- Kaul Park to Kanow Park: 5.7 miles. Nice prospect.
- Kanow Park to Hwy F: 5.0 miles. Mediocre prospect.
- Hwy F to Hwy P: 6.0 miles. Mediocre prospect.
- Hwy P to Dam1st/Front St.: 5.6 miles. Probably an interesting flowage paddle.
- Dam1st/Front St. to Dam2nd/S. 1st Street: 2.6 miles. Possibly a unique paddle through downtown Watertown.
- 1st Street to Hwy 26 Launch: 3.5 miles. Mediocre prospect.
- Hwy 26 Launch to Hwy B: 10.9 miles. The put-in is SE of Hwy 26 via Jefferson Road. This segment is more undeveloped, but is still probably not interesting with the highlight being I94.
- Hwy B to Lubahn Park/N. Watertown Ave: 4.1 miles. Probably uninteresting.
- Lubahn Park to Tensfeldt Park: 2.3 miles. Paddling through downtown Jefferson might be unique, but there is a dam to portage. Many alt landings in Jefferson.
- Tensfeldt Park to Klement Park: 4.2 miles. Probably an interesting tweener section between Jefferson and Fort Atkinson.
- Klement Park to Lorman Bicentennial Park: 3.1 miles. A weak prospect through downtown Fort Atkinson.
- Lorman Park to Hwy 26 Ramp: 3.3 miles. A weak prospect.
- Hwy 26 to E. Knudsen Road Ramp: 11.8 miles. Mostly boring paddling on Lake Koshkonong. Many other launches on the lake.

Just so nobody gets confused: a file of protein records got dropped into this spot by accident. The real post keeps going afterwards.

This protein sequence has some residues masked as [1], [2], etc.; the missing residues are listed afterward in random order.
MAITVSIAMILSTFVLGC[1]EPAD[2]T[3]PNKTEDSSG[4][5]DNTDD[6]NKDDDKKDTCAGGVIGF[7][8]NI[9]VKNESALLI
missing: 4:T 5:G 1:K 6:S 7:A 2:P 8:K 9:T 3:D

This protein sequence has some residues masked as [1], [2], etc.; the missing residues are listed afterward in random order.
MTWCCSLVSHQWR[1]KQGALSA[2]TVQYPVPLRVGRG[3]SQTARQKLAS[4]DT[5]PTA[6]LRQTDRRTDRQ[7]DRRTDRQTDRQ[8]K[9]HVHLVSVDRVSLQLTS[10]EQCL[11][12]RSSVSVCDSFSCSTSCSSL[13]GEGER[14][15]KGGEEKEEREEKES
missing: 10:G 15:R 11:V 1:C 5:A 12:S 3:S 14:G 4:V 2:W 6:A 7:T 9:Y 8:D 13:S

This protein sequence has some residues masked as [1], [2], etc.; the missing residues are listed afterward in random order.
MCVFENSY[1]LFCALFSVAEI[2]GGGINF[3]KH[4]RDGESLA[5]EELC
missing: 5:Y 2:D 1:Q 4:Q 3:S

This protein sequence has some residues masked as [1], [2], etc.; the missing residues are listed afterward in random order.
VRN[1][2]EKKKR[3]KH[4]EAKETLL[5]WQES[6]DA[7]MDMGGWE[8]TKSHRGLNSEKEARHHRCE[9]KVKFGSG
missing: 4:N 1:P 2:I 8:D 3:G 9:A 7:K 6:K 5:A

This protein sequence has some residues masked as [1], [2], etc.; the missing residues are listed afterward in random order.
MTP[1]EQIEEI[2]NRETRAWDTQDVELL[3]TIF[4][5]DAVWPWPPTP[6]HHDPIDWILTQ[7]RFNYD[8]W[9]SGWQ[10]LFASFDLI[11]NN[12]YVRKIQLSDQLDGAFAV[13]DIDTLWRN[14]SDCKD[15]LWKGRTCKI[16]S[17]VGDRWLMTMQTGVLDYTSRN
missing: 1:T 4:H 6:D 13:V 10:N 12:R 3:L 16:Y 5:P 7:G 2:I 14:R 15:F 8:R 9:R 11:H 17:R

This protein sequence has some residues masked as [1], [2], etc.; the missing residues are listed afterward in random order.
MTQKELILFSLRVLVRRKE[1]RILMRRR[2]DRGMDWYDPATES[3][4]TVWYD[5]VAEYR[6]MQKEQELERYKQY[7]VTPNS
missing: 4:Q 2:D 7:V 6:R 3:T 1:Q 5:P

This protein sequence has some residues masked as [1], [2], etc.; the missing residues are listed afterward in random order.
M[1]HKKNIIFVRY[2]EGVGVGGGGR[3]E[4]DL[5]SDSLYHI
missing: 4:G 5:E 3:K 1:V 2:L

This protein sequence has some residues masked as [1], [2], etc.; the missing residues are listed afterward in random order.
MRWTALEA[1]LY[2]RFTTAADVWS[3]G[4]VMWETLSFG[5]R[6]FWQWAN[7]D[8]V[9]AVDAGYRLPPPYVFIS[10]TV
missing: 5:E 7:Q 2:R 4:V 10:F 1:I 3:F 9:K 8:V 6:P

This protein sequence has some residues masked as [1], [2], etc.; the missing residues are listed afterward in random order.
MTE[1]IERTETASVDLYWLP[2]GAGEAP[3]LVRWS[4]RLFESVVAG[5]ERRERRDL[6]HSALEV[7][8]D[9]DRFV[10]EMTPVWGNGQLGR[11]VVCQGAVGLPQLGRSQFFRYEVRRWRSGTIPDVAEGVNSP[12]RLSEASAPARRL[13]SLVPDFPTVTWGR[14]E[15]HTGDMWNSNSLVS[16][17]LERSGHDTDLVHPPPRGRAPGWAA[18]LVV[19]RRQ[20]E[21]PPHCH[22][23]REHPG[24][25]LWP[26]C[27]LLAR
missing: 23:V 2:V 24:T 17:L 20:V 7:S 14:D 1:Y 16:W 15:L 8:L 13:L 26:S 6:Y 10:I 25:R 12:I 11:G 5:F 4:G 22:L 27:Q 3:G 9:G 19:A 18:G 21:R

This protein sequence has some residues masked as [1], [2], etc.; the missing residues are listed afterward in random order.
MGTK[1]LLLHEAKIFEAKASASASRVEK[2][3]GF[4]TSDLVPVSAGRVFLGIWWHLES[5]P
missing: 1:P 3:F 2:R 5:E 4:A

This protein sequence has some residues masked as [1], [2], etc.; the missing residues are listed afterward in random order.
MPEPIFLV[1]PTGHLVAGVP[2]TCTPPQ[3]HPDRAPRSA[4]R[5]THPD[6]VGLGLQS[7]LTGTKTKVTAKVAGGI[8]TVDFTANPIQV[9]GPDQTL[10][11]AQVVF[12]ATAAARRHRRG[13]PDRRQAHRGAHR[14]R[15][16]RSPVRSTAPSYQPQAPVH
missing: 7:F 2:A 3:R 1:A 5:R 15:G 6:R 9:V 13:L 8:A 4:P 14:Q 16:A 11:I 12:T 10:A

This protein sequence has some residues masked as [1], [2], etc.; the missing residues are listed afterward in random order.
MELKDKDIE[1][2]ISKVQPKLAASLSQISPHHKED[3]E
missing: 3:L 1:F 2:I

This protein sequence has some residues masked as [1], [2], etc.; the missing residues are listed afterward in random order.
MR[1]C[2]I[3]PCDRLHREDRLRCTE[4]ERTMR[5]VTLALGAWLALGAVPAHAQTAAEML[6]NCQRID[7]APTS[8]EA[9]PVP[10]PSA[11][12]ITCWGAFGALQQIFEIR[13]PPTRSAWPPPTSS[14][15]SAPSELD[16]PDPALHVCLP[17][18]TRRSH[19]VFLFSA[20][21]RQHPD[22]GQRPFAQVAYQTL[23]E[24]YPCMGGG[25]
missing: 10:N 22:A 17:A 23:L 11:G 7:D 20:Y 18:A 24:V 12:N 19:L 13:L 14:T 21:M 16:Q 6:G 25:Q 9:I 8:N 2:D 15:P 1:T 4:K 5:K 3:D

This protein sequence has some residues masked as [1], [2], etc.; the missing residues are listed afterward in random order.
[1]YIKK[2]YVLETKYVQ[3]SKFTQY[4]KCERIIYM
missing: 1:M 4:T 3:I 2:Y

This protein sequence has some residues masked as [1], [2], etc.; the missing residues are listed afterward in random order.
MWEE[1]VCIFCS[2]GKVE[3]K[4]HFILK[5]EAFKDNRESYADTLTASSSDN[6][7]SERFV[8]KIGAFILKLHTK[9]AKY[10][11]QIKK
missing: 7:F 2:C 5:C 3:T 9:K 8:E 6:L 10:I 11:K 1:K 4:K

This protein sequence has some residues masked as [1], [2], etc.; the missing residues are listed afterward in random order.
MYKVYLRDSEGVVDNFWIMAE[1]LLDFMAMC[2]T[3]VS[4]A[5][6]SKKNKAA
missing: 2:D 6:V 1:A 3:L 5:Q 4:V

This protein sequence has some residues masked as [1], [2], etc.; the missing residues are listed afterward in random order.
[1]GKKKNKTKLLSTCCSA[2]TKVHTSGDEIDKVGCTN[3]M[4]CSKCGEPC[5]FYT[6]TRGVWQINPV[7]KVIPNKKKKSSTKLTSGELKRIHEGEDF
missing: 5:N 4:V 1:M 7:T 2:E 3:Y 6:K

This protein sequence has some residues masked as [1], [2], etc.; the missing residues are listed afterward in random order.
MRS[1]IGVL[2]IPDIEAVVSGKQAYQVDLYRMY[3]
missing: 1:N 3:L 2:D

- E. Knudsen Road Ramp to Hwy M/Dam: 3.4 miles. Boring flowage.
- Hwy M/Dam to Hwy 14: 8.2 miles. Probably uninteresting.
- Hwy 14 to Century Ave/Dam: 6.4 miles. A trip through downtown Janesville with several dangerous dams to portage (reviewed by AmericanWhitewater.org). There are also many other launch options in Janesville.
- Century Ave/Dam to Happy Hollow Park: 7.8 miles. A very industrial section.
- Happy Hollow Park to Preservation Park Boat launch: 3.2 miles.
- Preservation Park to Wooton Park Boat Ramp: 3.0 miles. Start of Urban paddling in Beloit. Numerous other launch options in Beloit proper.
- Further Rock River Trips: From here on, you are in Illinois. For further information see “Paddling Illinois” or Rockrivertrail.com.